Tired and hangry? This easy and delicious Khageena is just for you!

Published: January 10, 2016
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Ammi would cook this for a quick lunch or dinner when the fridge would be out of groceries. PHOTO: AMBREEN MALIK

An associate from my former university, who is currently working on his PhD thesis on Pakistan, asked me if I could share a simple and basic recipe from a Pakistani kitchen which he could try. As I sat and thought about it, it took me a while to come up with something.

Khageena was the first thing I learnt to cook as a 13-year-old. Nothing fancy, just the Pakistani version of spiced scrambled eggs eaten with homemade chappati (flatbread) or toasted bread. Ammi would cook this for a quick lunch or dinner when the fridge would be out of groceries or times when we had just returned from a long journey and she was too tired to make something arduous.

It takes about 15 minutes to prepare and is downright delicious. This one is for you, Captain Kirk.

Ingredients:

Eggs – 4

Oil – 3 tbs

Onions – 1 large (finally chopped)

Potato – 1 small or ½ medium-sized (finally chopped in small pieces)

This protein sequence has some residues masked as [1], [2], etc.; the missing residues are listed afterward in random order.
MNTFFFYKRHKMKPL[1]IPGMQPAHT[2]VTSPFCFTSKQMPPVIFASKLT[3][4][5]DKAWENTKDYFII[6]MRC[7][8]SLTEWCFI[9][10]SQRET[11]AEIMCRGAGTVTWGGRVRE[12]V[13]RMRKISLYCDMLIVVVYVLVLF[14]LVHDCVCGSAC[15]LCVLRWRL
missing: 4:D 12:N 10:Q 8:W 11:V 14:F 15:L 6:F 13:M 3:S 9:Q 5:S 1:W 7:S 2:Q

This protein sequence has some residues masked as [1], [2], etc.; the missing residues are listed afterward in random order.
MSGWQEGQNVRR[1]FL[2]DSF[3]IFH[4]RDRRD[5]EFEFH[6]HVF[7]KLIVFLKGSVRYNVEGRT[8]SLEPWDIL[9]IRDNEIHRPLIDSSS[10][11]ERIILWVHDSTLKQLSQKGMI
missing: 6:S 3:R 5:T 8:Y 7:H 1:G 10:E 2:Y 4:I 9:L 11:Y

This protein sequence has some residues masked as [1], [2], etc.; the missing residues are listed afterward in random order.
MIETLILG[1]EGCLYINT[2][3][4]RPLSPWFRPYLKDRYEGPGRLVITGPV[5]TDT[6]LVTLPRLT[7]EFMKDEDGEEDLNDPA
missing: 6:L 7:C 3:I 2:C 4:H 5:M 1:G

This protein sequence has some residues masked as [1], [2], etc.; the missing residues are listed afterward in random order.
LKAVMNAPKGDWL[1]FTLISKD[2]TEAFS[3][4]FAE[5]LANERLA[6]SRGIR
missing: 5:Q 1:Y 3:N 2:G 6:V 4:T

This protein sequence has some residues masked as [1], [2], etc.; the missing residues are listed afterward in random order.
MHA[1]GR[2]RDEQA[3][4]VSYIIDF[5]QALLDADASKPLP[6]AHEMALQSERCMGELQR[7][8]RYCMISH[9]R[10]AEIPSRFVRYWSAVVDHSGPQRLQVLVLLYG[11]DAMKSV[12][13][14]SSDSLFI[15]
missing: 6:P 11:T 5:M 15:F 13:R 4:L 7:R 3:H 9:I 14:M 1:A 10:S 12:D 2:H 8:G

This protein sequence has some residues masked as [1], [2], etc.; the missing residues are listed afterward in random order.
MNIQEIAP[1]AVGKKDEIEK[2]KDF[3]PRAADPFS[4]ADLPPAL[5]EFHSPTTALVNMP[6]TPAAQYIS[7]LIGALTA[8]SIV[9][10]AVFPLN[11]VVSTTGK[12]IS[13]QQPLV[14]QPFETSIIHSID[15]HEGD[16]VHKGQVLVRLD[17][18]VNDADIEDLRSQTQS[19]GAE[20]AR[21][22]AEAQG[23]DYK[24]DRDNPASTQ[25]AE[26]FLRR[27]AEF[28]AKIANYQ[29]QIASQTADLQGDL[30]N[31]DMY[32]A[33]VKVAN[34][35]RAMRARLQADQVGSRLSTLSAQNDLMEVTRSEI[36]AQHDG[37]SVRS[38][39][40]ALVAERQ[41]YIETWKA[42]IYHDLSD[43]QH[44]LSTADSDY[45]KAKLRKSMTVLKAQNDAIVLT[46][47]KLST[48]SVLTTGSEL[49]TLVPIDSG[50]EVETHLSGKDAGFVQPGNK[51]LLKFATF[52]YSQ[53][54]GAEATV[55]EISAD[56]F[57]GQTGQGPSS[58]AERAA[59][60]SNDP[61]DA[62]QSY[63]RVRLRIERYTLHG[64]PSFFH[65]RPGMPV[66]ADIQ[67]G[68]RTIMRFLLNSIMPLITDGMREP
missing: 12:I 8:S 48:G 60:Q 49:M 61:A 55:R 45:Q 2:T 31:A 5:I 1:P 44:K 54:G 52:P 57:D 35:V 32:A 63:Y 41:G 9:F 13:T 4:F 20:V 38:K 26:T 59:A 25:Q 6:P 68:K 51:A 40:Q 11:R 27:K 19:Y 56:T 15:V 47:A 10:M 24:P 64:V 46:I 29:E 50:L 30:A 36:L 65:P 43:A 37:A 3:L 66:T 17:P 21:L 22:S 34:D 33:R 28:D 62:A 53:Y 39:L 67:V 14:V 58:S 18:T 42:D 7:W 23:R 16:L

Tomatoes – 2 medium (finally chopped)

Green chillies – 2 medium

Cumin – ½ tsp

Salt – ½ tsp (adjust as per taste)

Chilli powder – ½ tsp

Cumin Powder – ½ tsp

Fresh Coriander – handful for garnish (chopped)

Method:

1. Break the eggs in a bowl and beat them lightly. Keep aside.

2. In a frying pan, heat the oil and add chopped onions and potatoes. Fry for seven to eight minutes till the onions are translucent and potatoes are almost done.

3. Add cumin and tomatoes into the pan. Be careful as the tomatoes will splash.

4. Add around ¼ cup of water to it. This will help breakdown the tomatoes.

5. Add green chillies, salt, chilli powder and cumin powder to the mixture and wait for the water to dry.

6. As soon as the water has dried up, add eggs and mix.

7. Cook the eggs and keep mixing till the eggs are done and the mixture resembles minced meat.

8. Garnish with fresh coriander leaves.

9. Remove from the heat and serve with roti or bread.

All photos: Ambreen Malik

This post originally appeared here.

Ambreen Malik

Ambreen Malik

The author is a Microfinance Banker, food blogger, LSE Alum and a dragon in training. She tweets as @ambreen_malik (twitter.com/ambreen_malik)

The views expressed by the writer and the reader comments do not necessarily reflect the views and policies of The Express Tribune.

  • Parvez

    The Parsee’s call this an ‘ akoori ‘…..but its much more moist and and yes it tastes great.Recommend

  • Sudesh

    Another version of scrambled eggsRecommend